Sunday, April 8, 2012

Mini Amplifier Showdown!

This is a comparison/review of the Fender Mini Deluxe and the Epiphone EP-1.

Both these amps are rated at 1 watt of power. This means that they are appropriate for practice, but not for performance. As such, I will be reviewing them as practice amps - not judging them as compared to "real" amplifiers. That said, there are many plug-in style practice amps that do not come close to the quality and sound of these little beasts.

As you may know, I am currently living in Seoul, South Korea, and I brought these babies along with me from Canada so I wouldn't have to play acoustic guitar for a whole year - what a great decision!

First, the similarities: Both amps are 1 watt, solid state, single speaker amps. They are both quite portable, and feature a single input and a headphone jack. Both can be powered by either a 9v battery or a 9vDC adapter (a standard Boss pedal adapter does the trick). However, this is where the similarities end. Despite being designed for the very same purpose, these little guys are actually quite different in their features, their construction, and their sound.


First up, the Fender MD-20 Mini Deluxe. One of the neatest things about this portable tone machine is its appearance. It is essentially a miniaturized Deluxe Reverb (though obviously without the reverb). The casing is made from plastic, but the chassis is metal, and there is even a little handle on top!


The controls on this amp are pretty simple: Volume, Tone, and Drive, and all of them go up to 12! The clean sound is decent, but it is a little tinny, and if your guitar has bad pickups, the tone is almost intolerable. Conversely, if you have good pickups, especially humbuckers, the sound is totally tolerable. Where the Mini Deluxe really shines, though, is with the drive cranked all the way up, and the tone around 3 or 4.

Another cool thing you can do with this amp is use it as an overdrive pedal. Just plug your guitar into the amp, and run a patch cord out from the headphone jack into your amp (I actually saw Jonny Greenwood of Radiohead do this at a show back in 2007). Probably the best thing about this amp is its portability; it is pretty small (about 4"x6"x2.5") and weighs less than a pound.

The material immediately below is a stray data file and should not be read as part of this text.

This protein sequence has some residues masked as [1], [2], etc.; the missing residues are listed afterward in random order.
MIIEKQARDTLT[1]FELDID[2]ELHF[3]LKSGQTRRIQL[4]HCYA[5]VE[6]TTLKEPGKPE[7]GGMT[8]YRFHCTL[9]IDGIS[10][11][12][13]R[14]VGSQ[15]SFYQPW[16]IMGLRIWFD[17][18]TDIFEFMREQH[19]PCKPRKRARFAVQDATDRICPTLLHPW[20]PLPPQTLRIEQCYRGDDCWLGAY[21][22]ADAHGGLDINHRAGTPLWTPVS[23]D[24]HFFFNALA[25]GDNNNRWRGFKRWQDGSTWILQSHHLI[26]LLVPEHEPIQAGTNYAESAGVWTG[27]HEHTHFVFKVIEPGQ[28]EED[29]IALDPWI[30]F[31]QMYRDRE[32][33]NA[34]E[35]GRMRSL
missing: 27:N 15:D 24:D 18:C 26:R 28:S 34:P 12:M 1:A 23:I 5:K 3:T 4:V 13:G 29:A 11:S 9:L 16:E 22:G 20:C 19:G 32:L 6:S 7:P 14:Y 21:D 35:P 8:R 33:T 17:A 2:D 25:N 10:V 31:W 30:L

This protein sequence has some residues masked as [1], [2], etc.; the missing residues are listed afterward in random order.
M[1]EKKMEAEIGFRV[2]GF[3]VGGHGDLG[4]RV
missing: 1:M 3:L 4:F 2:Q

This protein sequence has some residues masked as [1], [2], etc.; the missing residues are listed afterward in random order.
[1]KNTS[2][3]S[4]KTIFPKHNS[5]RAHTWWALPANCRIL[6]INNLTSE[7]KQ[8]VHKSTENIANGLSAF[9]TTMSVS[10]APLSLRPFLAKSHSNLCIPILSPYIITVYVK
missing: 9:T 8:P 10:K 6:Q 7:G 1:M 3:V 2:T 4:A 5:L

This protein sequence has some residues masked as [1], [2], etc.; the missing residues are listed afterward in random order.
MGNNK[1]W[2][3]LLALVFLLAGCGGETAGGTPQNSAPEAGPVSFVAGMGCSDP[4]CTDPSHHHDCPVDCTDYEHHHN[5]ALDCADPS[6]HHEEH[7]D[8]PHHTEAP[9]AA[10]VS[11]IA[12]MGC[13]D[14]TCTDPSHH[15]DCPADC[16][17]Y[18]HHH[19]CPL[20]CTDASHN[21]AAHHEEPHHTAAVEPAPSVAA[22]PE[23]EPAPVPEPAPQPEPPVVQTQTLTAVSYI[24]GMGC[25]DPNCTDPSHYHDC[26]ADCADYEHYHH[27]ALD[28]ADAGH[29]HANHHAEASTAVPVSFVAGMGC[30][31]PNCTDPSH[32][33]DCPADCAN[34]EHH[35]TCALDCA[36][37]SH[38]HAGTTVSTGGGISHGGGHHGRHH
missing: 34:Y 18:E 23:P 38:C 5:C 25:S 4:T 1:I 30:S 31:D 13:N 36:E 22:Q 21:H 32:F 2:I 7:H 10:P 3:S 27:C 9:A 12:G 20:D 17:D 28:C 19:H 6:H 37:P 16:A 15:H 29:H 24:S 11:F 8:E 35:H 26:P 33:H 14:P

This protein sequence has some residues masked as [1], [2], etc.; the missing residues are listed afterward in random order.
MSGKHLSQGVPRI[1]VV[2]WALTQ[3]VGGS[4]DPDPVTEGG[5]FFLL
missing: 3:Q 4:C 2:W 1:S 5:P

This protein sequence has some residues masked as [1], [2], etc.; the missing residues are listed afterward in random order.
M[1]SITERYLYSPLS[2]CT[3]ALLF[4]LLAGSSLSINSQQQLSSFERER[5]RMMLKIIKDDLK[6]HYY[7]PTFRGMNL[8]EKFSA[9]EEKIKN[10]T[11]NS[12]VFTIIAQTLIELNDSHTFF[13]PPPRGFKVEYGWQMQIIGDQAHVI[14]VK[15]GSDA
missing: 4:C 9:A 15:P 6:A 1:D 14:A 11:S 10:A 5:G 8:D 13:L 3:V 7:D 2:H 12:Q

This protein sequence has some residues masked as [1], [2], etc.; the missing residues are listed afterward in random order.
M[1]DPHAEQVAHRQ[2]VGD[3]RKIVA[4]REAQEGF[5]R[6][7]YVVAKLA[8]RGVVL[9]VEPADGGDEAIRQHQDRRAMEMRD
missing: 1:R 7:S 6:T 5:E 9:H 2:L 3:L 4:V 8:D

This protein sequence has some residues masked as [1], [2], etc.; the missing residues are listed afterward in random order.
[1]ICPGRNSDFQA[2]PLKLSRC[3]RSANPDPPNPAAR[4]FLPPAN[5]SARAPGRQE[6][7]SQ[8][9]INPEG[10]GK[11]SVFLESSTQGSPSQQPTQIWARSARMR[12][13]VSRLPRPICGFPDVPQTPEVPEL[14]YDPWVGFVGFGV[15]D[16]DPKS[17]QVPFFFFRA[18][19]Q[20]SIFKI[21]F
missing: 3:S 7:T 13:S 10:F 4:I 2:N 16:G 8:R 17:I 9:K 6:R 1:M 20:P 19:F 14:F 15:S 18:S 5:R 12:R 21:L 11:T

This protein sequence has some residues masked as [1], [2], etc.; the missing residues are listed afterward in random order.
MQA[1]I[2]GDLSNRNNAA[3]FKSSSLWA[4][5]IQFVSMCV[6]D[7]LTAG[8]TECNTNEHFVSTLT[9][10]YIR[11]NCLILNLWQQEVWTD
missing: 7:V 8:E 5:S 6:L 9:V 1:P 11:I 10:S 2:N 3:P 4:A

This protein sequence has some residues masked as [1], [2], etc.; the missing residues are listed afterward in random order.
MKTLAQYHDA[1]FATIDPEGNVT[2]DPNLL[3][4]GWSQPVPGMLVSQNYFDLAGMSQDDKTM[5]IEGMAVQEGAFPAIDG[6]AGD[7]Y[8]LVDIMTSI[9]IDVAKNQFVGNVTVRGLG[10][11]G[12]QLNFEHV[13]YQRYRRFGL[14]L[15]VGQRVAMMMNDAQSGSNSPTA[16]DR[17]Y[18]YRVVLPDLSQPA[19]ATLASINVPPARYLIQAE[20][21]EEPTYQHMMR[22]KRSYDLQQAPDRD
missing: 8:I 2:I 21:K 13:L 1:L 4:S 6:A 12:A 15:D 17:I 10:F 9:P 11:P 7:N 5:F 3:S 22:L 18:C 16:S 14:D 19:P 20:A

Next up, we have the Epiphone EP-1, a solid, quality practice amp. It is about twice the size of the Fender Mini Deluxe, and much more ruggedly built. With its tweed-covered wood enclosure, and a larger 3" speaker, this amp has better acoustic qualities than its Fender counterpart. It is also much louder; again, most likely due to its larger size.

The controls are slightly different; there is a Volume and a Tone knob, and a 3-way switch to select between Off, On, and Drive (there are separate clean and overdriven channels) The clean sound is far superior to the Fender, but the drive channel leaves much to be desired. It is not very saturated distortion, and tends to sound a little like a chainsaw. However, if you put the amp on the drive channel and turn the drive down really low, it does fill out the sound quite a bit. The EP-1 is also more forgiving to low-quality pickups, and takes pedals much better than the Mini Deluxe.

The Verdict: Both amps are pretty nice, but which one is better really depends on what you want to use it for.

Fender Mini Deluxe
                                                  Epiphone EP-1

Highs:                                                                                     
-Great lead tone                                                       -Great clean tone
-Super portable                                                        -Very solid construction

Lows:
-Tinny clean sound                                                   -Bad drive tone
-Plastic parts (jacks, casing)                                   -No separate drive knob



3 comments:

  1. Hello, I have a epiphone ep-1 as you show in your post and I am in need of basic information. I would buy an external source for this amp but just do not know what amperage this device. Do you have any idea where I can get this information...??

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    Replies
    1. Hi, Ricardo! I just need the same info as you do. And I can't finde it anywhere. Did you manage to find out? Thanks in advance. Alberto.

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  2. Hey guys, just buy any power supply over 500mA (9v DC), doesn't matter if it is too superior to the amperage that it uses, it will take only what it needs. (You're not gonna blown it)

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